Florida Chief Financial Officer Jeff Atwater is asking the state’s business community and BP oil spill claimants for their input regarding the claims handling process of the Gulf Coast Claims Facility.
Specifically, Atwater wants to hear suggestions or concerns about the proposed methodology to compensate business and individuals who were affected by the Deepwater Horizon Oil Spill, which resulted from an April 20 explosion that destroyed a BP-lease oil rig in the Gulf of Mexico.
Ken Feinberg, BP claims administrator, recently made public his recommendations on how to calculate a final settlement offer to individuals and businesses affected by the spill. In the case of individuals, the fund projects a claimant’s 2010 wages from May through December using an average of their actual wages earned during the same time period in 2008 and 2009. The fund then subtracts any wages actually earned in 2010 to arrive at a loss wage figure which is then multiplied by a recovery factor of two. That figure, minus any previous payments, results in the final settlement offer.
A similar formula is used to calculate a final payment to businesses.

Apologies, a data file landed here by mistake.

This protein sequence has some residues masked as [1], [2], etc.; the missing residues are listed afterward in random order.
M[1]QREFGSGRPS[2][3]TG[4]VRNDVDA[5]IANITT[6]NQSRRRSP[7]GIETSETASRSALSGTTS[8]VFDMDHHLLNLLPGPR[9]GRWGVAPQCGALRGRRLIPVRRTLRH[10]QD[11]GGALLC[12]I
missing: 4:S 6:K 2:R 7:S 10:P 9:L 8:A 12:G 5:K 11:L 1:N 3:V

In exchange for accepting the settlement offer, the claimant waives all rights to sue BP, the GCCF and any other party involved with the oil spill.
In January, Atwater wrote Feinberg requesting that a representative from the department participate in the process of developing a methodology to determine claims payments. Before unveiling the settlement methodology Feinberg held numerous public meetings around the state, meetings that Atwater said should be taken seriously.
“Listening to the feedback and concerns and fighting for Floridians is a priority for me,” said Atwater. “Businesses and families are being asked to sign their rights away for losses they have endured because of a completely preventable disaster. Public input should not be taken lightly by Ken Feinberg or BP
Last week, a federal judge in Louisiana signaled that Feinberg and the GCCF, which he said have wrongly claimed to be independent of BP, could be subject to court oversight.